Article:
If the soil becomes compacted, try gently breaking it up with your fingers or a pair of chopsticks, or consider repotting with fresh soil.
Mind the Season
Most plants are significantly more active in the summer, and will therefore need more regular waterings. This is the time of year when most plants put up new growth, but increased sunlight and temperature also mean that soil dries out more quickly. Be sure to check on your plants more regularly in the summer than you might otherwise to make sure they’re not
getting too thirsty.
Conversely, plants tend to conserve their energy in the winter. Usually, this means that they need significantly less water than at other times. Be sure to adjust your watering schedule accordingly.
How to Water
While plants are relatively easy to please when it comes to what kind of water to use, it’s often recommended to avoid using softened water whenever possible, because the salt content is higher than most plants prefer. Chlorinated tap water is usually safe, but if you have access to filtered water, that’s even better.
Most houseplants prefer tepid or warm water to cold, as cold water can shock the plant’s system. One way to stay ahead of the game is by filling your watering can immediately after watering, so that it’s perfectly room temperature next time you need it. This also gives an opportunity for other chemicals present in treated water to evaporate out.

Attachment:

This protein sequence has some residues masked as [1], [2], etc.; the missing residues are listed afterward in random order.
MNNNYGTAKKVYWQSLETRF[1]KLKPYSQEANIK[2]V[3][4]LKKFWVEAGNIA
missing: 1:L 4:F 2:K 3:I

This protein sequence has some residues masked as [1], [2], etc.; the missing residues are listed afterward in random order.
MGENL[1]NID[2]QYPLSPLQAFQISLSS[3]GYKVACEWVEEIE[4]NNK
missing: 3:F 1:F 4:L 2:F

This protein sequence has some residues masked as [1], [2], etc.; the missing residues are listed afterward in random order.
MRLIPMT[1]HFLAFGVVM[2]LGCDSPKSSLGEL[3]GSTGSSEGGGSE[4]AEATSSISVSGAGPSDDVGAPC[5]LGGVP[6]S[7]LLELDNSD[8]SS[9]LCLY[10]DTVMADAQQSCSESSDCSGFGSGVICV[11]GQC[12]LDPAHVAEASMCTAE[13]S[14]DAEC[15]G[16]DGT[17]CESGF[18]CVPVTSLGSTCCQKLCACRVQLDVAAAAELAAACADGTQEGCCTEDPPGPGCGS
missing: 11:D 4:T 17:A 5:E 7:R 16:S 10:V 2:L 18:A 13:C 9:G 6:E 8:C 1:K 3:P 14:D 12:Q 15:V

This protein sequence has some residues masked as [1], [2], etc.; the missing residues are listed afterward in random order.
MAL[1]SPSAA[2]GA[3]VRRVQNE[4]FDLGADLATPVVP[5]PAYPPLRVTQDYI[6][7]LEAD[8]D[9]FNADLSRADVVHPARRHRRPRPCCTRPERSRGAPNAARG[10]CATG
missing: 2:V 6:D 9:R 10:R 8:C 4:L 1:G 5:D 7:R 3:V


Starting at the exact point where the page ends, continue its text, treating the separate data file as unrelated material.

When watering, be sure to water all sides of the pot evenly and thoroughly. Your plant’s roots are much deeper than the surface, which means that you’ll need to penetrate past the first few inches of soil. Add water until it begins to fill the saucer or tray underneath, but don’t let the water sit for more than ten minutes afterward, as this can leave your plant vulnerable to disease.
Alternatively, you can fill the saucer directly and allow the soil to pull the moisture in from the bottom. This is preferable for plants that prefer to keep their stems dry, such as succulents, cacti, and orchids.
How to Tell if your Plants Need Water
By far the easiest way to gauge whether your plants need water is ye olde finger trick. Simply push your finger down about two inches into the soil. If you detect any moisture, your plant probably doesn’t need water. If it feels dry all the way down, go ahead and give them a drink!
Watering schedules are an excellent way to make watering easier on you and your plants, but because different plants require water at different intervals, you may have to tweak it along the way. Remember that watering does get easier over time, and the more attentively you do it, the more quickly you’ll develop an instinct for it.
Watch out for Overwatering
The two easiest ways to kill a plant are over-watering and under-watering. Shockingly, over-watering kills more houseplants than complete neglect. While plants need water to survive, like the rest of us, they can have too much of a good thing.
Signs of overwatering include stunted growth, yellowing leaves, and at worst, root rot.
It’s helpful to know that just because a plant has been overwatered doesn’t mean it’s doomed. The majority of plants are resilient enough that they can make a comeback. If you think that your plant is experiencing root rot, there are some solutions out there, including manually removing
infected areas, and refreshing the soil in the container. For more information on overwatering, check out this article!
Thanks for reading! Be sure to share your plant journey with us @houseofplantlovers.